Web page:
Waiting For Lambeth And GAFCON As Patience Wears Utterly Thin

Lately, I’ve been staying away from blogging. Cooking for my family most evenings is therapeutic for me. Moreover, I attended our Kairos state board retreat this weekend. Sam Kauffman was our presenter. I missed Friday night but Saturday she presented The Outcast. What I truly loved about Sam’s biblical drama was how she made the Bible come alive supplying a fictional but certainly possible (and very real) factual background to the woman who touched the hem of Jesus’ garment that was entirely consistent with the Bible and what Jewish society would have been like back then. Of course, she then ads original music and sings in a way that brings tears to your eyes thinking on what Jesus has done for you. So, I guess, despite having an extremely tough week last week, I’ve been feeling pretty good. Almost too well to blog.

But, not too well to avoid reading what is going on. +Rowan utterly disappoints with his most recent letter. The only positives I can see is that liberal friends of mine are complaining that Rowan is using the Windsor Report to stiffle the Holy Spirit (as if the Holy Spirit was what brought about the actions of GC2003) and that he may be chastising certain folks who are trouble makers.

I think the indaba groups are not an entirely bad idea, but are probably inappropriate for this particular Lambeth conference. In my prison ministry, we use small group sharing and discussion as a major part of a program to open the residents’ hearts and minds to Christ. In the reconciliation seminars, the same is true, but with an aim also to open the hearts of others to reconciliation with others. However, in the context of Lambeth, mere emotional reconciliation will not do it. Something far more basic has to be handled first, and that is finding a way to co-exist peacefully.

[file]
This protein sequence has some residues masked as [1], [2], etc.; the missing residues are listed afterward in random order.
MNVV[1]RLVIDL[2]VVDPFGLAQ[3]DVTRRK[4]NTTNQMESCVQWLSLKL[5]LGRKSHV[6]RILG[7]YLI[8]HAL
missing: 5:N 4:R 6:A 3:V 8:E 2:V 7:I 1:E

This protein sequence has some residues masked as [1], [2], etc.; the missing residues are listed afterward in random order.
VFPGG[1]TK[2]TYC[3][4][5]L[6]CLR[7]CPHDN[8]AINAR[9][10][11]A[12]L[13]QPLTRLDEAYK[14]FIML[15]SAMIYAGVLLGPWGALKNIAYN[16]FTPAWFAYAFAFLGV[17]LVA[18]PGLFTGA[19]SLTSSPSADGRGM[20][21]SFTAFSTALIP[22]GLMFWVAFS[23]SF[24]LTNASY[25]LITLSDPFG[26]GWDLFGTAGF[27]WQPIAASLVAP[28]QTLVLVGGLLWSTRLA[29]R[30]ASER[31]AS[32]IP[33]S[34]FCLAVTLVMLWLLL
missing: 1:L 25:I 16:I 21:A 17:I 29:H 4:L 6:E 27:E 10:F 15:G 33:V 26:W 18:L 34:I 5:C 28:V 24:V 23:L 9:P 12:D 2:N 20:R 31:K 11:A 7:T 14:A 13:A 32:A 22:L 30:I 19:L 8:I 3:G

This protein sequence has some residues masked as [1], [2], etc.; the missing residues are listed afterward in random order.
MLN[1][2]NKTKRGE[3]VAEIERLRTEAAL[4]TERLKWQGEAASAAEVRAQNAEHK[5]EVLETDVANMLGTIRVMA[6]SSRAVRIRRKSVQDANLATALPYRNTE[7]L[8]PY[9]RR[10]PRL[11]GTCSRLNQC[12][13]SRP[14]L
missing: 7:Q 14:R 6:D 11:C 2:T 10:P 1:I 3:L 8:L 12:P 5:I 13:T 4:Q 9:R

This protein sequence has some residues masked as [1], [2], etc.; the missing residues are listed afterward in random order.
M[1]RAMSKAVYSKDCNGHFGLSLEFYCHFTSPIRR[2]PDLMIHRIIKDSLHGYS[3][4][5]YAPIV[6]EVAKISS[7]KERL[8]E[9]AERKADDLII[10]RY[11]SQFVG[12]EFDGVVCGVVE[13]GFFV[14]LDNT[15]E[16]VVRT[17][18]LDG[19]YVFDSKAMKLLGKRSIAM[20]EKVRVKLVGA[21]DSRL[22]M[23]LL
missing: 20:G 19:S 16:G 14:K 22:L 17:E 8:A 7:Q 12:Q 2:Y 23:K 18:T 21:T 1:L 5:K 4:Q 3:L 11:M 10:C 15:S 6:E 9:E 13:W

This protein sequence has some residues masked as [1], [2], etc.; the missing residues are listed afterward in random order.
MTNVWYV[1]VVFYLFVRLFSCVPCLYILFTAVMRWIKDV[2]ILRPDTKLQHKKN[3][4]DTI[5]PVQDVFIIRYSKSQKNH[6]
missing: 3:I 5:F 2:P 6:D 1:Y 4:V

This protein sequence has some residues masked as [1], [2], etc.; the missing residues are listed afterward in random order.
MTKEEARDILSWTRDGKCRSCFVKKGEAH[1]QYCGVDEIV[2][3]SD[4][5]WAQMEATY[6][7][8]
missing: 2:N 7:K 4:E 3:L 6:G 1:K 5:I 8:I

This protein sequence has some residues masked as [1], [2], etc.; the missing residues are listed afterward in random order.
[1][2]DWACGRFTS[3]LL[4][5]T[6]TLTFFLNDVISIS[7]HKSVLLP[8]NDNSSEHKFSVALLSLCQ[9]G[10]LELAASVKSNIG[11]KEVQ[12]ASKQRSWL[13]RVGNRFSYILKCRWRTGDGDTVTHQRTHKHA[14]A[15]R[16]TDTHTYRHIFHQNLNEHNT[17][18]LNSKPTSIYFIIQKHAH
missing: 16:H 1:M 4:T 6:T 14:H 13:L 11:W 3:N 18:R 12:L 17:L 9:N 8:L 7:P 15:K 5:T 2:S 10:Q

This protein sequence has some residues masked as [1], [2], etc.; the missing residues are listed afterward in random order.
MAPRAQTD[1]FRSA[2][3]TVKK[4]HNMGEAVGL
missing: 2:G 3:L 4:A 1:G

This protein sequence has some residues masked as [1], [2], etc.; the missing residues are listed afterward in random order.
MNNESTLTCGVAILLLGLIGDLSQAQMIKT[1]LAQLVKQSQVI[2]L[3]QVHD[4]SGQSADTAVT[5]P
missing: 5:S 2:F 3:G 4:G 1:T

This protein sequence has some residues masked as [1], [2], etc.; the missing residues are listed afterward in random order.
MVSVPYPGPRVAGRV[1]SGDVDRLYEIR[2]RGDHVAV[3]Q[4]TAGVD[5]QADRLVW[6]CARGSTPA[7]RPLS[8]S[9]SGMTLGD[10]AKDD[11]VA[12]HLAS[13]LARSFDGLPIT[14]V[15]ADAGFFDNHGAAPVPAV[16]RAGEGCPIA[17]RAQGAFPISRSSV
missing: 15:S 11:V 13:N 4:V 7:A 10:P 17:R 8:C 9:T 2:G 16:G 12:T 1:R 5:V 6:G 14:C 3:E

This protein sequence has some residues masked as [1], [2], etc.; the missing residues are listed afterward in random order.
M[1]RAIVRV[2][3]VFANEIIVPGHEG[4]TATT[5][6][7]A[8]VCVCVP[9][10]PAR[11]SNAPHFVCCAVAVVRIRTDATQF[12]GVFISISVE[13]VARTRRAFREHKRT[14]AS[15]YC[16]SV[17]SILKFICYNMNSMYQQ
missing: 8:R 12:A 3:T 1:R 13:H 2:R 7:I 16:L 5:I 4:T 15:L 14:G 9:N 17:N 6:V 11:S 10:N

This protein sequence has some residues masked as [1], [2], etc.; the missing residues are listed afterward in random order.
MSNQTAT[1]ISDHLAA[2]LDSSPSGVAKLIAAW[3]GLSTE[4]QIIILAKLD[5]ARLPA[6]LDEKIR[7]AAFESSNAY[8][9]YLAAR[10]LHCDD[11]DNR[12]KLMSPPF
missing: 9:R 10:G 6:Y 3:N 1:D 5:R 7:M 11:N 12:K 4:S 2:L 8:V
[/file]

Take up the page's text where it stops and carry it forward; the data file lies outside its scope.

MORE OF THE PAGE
Moreover, what everyone seems to be missing is that some sort of structural relief is necessary to provide conservatives some sort of safe haven within the Episcopal Church and the Anglican Communion. TEC was asked to provide this a number of times. They have not. The only thing that can be done is to excommunicate TEC from the Anglican Communion and recognize someone else. This is solely because of TEC’s intransigence and abuse of reconciliation.

TEC’s idea of reconciliation was personified in our past Presiding Bishop’s actions at the Primates Meeting and subsequent consecration of Bishop Robinson personally despite his acknowledgment that this later action would shatter the Anglican Communion. It is not so much that folks are heretics from a theological standpoint that is a barrier to reconciliation. It is the utter lack of respect toward conservatives both here and abroad. They think conservatives are stupid. They treat us as being stupid. This is the slight that needs to be reconciled before any peacemaking can occur. But, it will have to be acknowledged, and it just won’t be.

I still laugh inside when TEC claims it is Windsor Compliant when so many liberal websites have an avatar claiming not to be Windsor complaint with the recent complaints of Windsor stifling the Holy Spirit. They just don’t get it that same sex blessings continue apace, have not abated on iota, and have even been adopted in more places. TEC has never complied with the Windsor Report, so the border crossings don’t have to stop, in my mind.

As GAFCON and Lambeth approach, it amazes me that so many moderates bent on not rocking the boat continue to claim that “we just don’t know enough” to make some decision about structural realignment. Patience on the part of conservatives is wearing way too thin to play these sorts of games. I’ve often thought over the past years that some of the folks that left perhaps did so prematurely. I don’t think that anymore. Convincing moderates of the need for structural relief seems to me to be a waste of time at this point. What more can be said? Unless you have kept your head in the sand over the last five years, it blinks at reality not to see what is going on.

14 Responses to “Waiting For Lambeth And GAFCON As Patience Wears Utterly Thin”


  1. 1 Brownie May 14, 2008 at 1:41 pm